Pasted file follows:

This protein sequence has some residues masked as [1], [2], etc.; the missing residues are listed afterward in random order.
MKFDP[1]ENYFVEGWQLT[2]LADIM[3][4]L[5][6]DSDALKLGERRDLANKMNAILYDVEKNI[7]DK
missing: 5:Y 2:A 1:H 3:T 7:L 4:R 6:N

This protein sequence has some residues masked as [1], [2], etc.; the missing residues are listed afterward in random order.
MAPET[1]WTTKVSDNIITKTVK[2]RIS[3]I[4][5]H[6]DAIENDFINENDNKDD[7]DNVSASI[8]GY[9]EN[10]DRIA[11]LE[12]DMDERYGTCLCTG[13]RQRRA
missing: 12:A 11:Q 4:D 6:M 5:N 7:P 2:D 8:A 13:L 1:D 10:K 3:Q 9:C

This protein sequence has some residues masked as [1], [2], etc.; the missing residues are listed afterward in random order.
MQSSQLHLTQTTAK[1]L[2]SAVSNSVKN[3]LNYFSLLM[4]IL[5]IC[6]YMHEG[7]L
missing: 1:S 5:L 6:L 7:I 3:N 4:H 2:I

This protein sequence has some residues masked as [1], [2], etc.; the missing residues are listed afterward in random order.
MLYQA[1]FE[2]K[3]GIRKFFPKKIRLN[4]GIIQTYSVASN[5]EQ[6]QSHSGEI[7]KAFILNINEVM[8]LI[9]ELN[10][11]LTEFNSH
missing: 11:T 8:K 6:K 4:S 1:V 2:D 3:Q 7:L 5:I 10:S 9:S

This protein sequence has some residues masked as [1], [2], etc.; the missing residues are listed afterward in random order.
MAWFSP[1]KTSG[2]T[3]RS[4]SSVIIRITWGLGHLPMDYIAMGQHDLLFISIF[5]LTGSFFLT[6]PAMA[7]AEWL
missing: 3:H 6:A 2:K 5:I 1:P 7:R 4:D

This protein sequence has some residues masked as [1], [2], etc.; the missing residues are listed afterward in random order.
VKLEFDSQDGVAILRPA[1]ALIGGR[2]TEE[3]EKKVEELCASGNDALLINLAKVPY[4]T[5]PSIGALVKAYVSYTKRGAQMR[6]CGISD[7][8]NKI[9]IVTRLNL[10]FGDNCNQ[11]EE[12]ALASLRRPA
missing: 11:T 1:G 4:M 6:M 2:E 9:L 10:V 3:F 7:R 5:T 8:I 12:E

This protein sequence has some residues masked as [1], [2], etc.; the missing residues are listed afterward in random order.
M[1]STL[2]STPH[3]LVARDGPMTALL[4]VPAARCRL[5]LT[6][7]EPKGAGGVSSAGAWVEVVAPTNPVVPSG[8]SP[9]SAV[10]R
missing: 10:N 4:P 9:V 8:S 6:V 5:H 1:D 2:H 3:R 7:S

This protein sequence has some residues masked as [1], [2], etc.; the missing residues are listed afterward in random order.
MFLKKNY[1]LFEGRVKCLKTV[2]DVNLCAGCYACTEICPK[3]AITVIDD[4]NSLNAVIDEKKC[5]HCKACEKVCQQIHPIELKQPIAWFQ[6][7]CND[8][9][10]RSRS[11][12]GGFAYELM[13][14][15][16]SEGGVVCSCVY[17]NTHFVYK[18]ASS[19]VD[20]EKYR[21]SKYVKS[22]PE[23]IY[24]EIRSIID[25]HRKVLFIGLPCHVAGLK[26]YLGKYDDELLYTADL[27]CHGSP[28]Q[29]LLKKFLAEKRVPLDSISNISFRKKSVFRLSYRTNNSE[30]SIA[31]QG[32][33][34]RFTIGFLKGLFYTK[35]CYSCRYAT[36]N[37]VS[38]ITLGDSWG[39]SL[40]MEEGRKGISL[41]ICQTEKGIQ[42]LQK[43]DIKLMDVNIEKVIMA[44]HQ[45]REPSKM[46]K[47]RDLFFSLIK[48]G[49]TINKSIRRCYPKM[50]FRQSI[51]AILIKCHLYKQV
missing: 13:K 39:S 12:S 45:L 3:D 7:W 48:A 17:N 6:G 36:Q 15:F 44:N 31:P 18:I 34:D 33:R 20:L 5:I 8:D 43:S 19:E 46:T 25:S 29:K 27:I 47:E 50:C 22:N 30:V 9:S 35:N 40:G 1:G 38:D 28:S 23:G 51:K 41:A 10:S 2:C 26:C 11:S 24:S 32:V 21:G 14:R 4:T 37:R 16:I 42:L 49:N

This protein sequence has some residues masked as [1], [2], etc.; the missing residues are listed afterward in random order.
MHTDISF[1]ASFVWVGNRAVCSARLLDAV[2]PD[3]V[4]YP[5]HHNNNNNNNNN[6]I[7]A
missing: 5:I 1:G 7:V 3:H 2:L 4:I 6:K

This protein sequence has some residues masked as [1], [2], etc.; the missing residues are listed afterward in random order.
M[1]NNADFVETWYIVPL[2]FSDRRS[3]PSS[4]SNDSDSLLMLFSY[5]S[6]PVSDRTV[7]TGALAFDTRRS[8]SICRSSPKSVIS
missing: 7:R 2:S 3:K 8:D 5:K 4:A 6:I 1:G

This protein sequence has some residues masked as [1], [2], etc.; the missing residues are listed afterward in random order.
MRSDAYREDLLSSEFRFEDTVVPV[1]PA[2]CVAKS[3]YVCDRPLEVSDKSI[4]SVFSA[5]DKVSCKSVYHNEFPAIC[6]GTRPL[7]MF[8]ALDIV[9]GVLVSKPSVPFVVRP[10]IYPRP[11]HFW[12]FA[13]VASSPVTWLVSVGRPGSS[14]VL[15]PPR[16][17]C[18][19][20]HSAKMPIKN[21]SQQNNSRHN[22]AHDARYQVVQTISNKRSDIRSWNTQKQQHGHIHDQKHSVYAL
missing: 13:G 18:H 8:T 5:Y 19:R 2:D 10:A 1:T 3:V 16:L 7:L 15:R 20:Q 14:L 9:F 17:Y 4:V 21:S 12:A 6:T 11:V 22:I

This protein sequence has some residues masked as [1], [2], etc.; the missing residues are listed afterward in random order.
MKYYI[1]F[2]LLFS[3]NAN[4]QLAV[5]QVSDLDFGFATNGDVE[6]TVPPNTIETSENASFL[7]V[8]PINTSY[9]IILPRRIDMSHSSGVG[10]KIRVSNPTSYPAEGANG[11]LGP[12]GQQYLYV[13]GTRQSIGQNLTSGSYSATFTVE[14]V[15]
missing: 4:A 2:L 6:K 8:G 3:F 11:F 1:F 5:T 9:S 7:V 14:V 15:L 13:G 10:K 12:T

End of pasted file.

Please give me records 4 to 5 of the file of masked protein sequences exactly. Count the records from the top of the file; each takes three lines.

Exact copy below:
This protein sequence has some residues masked as [1], [2], etc.; the missing residues are listed afterward in random order.
MLYQA[1]FE[2]K[3]GIRKFFPKKIRLN[4]GIIQTYSVASN[5]EQ[6]QSHSGEI[7]KAFILNINEVM[8]LI[9]ELN[10][11]LTEFNSH
missing: 11:T 8:K 6:K 4:S 1:V 2:D 3:Q 7:L 5:I 10:S 9:S

This protein sequence has some residues masked as [1], [2], etc.; the missing residues are listed afterward in random order.
MAWFSP[1]KTSG[2]T[3]RS[4]SSVIIRITWGLGHLPMDYIAMGQHDLLFISIF[5]LTGSFFLT[6]PAMA[7]AEWL
missing: 3:H 6:A 2:K 5:I 1:P 7:R 4:D